White-collar workers hit hard by unemployment

White-collar jobs have become increasingly elusive, leaving more people unemployed in sectors once considered secure, according to recent reporting from The Wall Street Journal

A May 15 article from the Journal referenced white-collar layoffs — notably in the tech industry — caused by overhiring and rising interest rates. Many of those jobs are unlikely to come back as workplaces anticipate increased use of artificial intelligence to automate tasks, according to the publication. After Meta's recent round of layoffs, CEO Mark Zuckerberg told employees many jobs would not be coming back because the company can operate more efficiently using new technologies; David Risher, CEO of Lyft, cut the company's management layers from eight to five this month so it can "innovate faster." 

This trend is also sweeping through hospitals and health systems. More are downsizing their C-suites and combining regional operations, hoping to weather industry storms from a leaner ship. 

"We may be at the peak of the need for knowledge workers," Atif Rafiq, a former chief digital officer at McDonald’s and Volvo, told the Journal. "We just need fewer people to do the same thing."

About 150,000 white-collar workers were unemployed for the year ended in March, according to nonpartisan research group Employ America, and it is becoming harder for them to find new jobs. A May 19 article from the Journal said job postings in real estate, finance, insurance and advertising have fallen by nearly 500,000 since the end of 2022; the labor department anticipates that of the 20 occupations that will create the most jobs through 2031, two-thirds will be blue-collar.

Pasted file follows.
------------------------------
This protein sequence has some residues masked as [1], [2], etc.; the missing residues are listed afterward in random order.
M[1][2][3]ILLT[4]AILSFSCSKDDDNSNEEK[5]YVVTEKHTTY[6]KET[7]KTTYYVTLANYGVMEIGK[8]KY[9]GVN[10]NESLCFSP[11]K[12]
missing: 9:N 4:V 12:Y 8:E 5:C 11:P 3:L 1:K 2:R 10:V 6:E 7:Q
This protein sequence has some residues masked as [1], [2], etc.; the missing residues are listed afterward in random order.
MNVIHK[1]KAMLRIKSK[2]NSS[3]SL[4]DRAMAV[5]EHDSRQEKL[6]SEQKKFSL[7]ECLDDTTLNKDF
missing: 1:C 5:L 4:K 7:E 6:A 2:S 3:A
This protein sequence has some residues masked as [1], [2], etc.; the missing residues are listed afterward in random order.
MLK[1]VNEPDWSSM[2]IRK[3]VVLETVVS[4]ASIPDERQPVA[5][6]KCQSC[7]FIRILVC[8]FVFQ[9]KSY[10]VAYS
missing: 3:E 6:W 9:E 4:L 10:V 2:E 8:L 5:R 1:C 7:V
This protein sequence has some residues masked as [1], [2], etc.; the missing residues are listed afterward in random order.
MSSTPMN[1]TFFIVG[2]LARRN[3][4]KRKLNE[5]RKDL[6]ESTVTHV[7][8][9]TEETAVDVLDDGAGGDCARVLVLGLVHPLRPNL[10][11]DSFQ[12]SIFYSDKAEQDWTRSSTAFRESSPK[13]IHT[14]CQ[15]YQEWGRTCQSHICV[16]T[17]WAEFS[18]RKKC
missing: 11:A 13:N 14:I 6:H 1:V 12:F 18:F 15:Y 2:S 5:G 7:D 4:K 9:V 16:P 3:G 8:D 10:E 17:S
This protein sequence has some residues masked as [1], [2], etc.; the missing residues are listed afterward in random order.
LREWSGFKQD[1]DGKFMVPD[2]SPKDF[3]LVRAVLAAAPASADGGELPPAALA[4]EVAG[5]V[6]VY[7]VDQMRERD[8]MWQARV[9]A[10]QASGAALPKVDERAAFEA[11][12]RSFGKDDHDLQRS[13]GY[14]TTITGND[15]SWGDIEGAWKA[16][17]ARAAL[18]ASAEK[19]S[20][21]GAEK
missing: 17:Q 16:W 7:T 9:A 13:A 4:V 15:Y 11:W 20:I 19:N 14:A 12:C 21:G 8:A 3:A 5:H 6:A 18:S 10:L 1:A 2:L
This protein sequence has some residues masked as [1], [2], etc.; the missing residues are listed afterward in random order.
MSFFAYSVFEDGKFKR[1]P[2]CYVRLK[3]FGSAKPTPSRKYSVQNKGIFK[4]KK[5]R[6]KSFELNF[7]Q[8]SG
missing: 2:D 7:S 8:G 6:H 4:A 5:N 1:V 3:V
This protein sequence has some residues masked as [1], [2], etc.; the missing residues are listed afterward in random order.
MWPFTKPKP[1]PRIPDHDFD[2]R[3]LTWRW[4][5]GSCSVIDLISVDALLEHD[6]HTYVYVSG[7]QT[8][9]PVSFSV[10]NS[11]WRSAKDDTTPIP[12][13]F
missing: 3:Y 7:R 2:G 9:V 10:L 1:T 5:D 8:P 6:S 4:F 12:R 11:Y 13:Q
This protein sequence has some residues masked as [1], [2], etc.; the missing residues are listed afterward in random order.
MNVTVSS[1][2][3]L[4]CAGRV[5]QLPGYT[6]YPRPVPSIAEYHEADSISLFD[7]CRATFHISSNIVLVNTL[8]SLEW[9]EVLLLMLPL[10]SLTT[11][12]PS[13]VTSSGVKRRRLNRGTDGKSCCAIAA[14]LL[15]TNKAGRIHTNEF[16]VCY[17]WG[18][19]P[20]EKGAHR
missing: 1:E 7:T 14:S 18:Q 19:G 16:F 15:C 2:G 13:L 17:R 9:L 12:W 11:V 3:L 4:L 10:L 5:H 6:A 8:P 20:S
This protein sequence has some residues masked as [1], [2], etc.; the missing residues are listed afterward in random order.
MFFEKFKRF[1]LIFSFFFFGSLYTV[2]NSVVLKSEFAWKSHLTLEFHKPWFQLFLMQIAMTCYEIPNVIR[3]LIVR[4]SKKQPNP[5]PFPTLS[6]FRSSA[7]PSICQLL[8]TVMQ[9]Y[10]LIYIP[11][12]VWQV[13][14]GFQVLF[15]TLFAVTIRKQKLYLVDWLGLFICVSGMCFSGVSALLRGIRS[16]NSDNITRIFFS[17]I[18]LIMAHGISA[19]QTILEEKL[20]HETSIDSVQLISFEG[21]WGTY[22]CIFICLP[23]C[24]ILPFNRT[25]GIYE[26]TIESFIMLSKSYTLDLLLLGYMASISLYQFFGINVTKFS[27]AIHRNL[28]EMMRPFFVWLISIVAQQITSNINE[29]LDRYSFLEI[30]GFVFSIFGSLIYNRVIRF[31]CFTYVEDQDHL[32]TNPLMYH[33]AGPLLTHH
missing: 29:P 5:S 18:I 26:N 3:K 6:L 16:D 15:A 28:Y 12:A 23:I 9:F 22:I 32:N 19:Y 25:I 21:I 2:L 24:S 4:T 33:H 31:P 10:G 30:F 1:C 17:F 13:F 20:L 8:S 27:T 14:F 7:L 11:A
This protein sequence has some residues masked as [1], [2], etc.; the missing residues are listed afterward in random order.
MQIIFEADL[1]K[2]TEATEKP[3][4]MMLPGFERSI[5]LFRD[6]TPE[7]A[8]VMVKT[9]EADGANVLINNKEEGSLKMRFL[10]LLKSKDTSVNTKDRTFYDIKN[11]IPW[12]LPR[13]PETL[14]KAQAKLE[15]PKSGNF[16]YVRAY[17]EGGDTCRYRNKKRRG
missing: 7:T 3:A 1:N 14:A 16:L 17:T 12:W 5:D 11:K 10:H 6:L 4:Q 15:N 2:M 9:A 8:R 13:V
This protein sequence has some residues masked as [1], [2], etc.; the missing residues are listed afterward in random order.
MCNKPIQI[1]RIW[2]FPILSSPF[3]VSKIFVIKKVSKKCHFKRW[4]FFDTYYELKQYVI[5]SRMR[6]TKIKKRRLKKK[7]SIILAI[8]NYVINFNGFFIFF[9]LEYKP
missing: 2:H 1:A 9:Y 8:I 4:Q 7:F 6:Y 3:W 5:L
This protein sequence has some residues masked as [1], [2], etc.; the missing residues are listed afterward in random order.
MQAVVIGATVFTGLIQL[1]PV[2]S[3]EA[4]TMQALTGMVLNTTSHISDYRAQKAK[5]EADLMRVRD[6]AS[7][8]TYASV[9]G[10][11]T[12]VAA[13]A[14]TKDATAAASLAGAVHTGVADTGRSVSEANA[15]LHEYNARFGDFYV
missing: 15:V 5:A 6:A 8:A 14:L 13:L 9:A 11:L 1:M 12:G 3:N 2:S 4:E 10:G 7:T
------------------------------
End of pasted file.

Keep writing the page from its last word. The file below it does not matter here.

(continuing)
Blue-collar jobs are also faring better on paychecks. While wages have risen over the past year  in fields with more blue-collar workers, like tourism, construction and facilities, they have dropped in the same time frame for white-collar fields, like finance, insurance and accounting. 

White-collar companies are taking more time to find the right person after hiring some that were poor fits during the pandemic. Many relaxed their hiring criteria to hire enough workers, but are firming back up as they regain leverage in the job market, according to the Journal. Employers are taking 11 weeks to hire for white-collar jobs as opposed to seven weeks in 2021, and four rounds of interviews are common. 

"Companies realize they over-hired in the middle," Nick Bunker, an economist at jobs site Indeed, told the Journal. "They're paring things back."

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